March 25, 2020 0 Comments
What is a recession?
Economic recession means decreasing of production due to decrease in demand for goods and services in an economy. This is a short term phenomenon (typically for consecutive 2 quarters) and unemployment situation increases with it.
Further, we can define this as a significant decline in economic activity spread across the economy. This will last more than a few months, normally visible in real GDP, real income, employment, industrial production, and wholesale-retail sales.
Rising oil prices can be a major reason for a recession. Sudden spike in oil prices due to a geopolitical crisis might simultaneously raise costs across many industries. Higher production costs will result in higher market prices for goods and services. This will decrease the aggregate demand.
There is no change in factor endowment or technology due to a recession. Therefore, recession can be shown by an inward shift of a production point of a production possibility curve.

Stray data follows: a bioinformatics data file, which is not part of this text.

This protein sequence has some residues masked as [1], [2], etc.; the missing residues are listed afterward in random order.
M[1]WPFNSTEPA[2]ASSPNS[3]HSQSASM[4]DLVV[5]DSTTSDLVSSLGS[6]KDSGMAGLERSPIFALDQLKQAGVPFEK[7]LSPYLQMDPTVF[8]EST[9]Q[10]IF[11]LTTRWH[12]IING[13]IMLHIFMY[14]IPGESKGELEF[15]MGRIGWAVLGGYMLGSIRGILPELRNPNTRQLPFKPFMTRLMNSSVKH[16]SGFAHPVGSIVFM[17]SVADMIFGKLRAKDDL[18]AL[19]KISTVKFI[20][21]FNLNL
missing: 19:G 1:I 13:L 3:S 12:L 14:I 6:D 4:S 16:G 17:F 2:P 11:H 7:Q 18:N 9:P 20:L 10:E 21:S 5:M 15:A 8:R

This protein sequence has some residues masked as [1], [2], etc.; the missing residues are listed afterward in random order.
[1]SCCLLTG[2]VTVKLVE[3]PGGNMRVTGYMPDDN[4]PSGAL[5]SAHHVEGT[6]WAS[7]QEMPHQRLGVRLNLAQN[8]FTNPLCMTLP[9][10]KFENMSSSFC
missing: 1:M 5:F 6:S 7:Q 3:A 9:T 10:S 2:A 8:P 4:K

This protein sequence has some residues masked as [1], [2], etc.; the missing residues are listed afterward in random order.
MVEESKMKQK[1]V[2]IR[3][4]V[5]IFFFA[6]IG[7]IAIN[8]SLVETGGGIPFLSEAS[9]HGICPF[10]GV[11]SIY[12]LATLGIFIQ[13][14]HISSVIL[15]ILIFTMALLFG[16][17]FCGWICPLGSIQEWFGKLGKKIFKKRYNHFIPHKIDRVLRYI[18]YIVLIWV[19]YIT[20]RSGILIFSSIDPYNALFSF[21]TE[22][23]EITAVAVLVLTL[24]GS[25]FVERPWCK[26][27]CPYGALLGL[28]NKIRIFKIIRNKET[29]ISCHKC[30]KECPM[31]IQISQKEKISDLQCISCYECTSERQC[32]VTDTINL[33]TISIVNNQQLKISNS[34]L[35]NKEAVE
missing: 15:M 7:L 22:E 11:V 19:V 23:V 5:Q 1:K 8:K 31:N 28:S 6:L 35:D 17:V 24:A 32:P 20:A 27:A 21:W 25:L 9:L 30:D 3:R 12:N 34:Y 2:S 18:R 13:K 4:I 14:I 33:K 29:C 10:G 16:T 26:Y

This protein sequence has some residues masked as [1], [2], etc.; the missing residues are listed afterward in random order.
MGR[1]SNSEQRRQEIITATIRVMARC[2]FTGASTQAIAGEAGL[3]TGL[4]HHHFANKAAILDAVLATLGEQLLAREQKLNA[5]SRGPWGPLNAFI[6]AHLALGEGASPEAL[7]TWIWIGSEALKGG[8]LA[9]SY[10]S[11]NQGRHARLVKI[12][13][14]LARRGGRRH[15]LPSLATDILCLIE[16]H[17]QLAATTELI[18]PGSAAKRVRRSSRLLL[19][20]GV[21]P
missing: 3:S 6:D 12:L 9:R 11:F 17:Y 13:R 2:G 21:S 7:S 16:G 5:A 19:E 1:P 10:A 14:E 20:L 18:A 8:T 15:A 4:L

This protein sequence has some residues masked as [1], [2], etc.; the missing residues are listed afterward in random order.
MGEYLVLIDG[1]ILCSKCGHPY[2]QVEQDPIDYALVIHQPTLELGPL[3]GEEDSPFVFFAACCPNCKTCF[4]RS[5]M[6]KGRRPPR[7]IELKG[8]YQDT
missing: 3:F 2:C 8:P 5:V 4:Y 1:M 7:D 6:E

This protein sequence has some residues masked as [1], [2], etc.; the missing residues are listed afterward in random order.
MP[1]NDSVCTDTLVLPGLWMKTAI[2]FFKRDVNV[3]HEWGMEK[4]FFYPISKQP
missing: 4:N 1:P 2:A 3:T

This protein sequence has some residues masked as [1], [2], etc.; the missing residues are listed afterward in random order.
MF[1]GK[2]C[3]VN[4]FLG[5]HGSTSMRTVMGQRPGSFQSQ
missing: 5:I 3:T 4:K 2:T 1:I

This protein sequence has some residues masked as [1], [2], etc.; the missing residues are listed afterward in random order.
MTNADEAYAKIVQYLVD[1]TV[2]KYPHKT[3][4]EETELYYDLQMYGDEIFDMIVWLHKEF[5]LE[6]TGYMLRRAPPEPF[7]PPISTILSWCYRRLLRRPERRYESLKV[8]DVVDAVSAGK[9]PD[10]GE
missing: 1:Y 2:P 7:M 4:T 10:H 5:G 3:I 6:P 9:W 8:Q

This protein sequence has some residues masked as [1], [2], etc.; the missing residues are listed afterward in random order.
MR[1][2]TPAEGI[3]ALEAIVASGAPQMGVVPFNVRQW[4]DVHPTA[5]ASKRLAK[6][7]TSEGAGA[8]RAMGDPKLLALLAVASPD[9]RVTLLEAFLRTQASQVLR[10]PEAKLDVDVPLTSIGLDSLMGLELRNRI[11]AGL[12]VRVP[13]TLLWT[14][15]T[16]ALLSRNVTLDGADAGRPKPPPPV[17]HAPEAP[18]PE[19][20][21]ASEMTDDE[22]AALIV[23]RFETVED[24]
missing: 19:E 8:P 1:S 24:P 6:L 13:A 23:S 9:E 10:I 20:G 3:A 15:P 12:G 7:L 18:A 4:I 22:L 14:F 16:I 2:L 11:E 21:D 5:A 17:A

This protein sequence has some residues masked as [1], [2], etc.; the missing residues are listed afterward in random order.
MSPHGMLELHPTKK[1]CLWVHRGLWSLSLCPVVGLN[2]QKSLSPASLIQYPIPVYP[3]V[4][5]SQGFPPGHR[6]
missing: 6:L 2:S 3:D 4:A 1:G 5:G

Business cycles can also be used to understand the relationships between the short term and long term behavior of the macro economy.
Cyclical behavior of the real gross domestic product of an economy with time is called business cycle.
The stage which moves from peak to trough is called recession.
Can COVID-19 bring about a recession?
The spread of the COVID-19 epidemic and the resulting public health lock-downs in the economy in 2020 are an example of the type of economic shock that can bring about a recession.
As per the above chart, South Asia is set to crash into its worst-ever recession due to the impacts of COVID-19. World Bank forecasts a sharper economic crash across the region, with regional growth expected to contract by 7.7% in 2020, after topping 6 percent annually in the past five years. Regional growth is projected to rebound to 4.5% in 2021.
In previous recessions, falling investment and exports led to a downturn. This time is different, as private consumption, traditionally the backbone of demand in South Asia and a core indicator of economic welfare, will decline by more than 10%, further spiking poverty rates.
These recessions are not abnormal phenomenons in current economic systems. Over 1960-2007 period, 21 developed countries faced 122 recessions as per reports.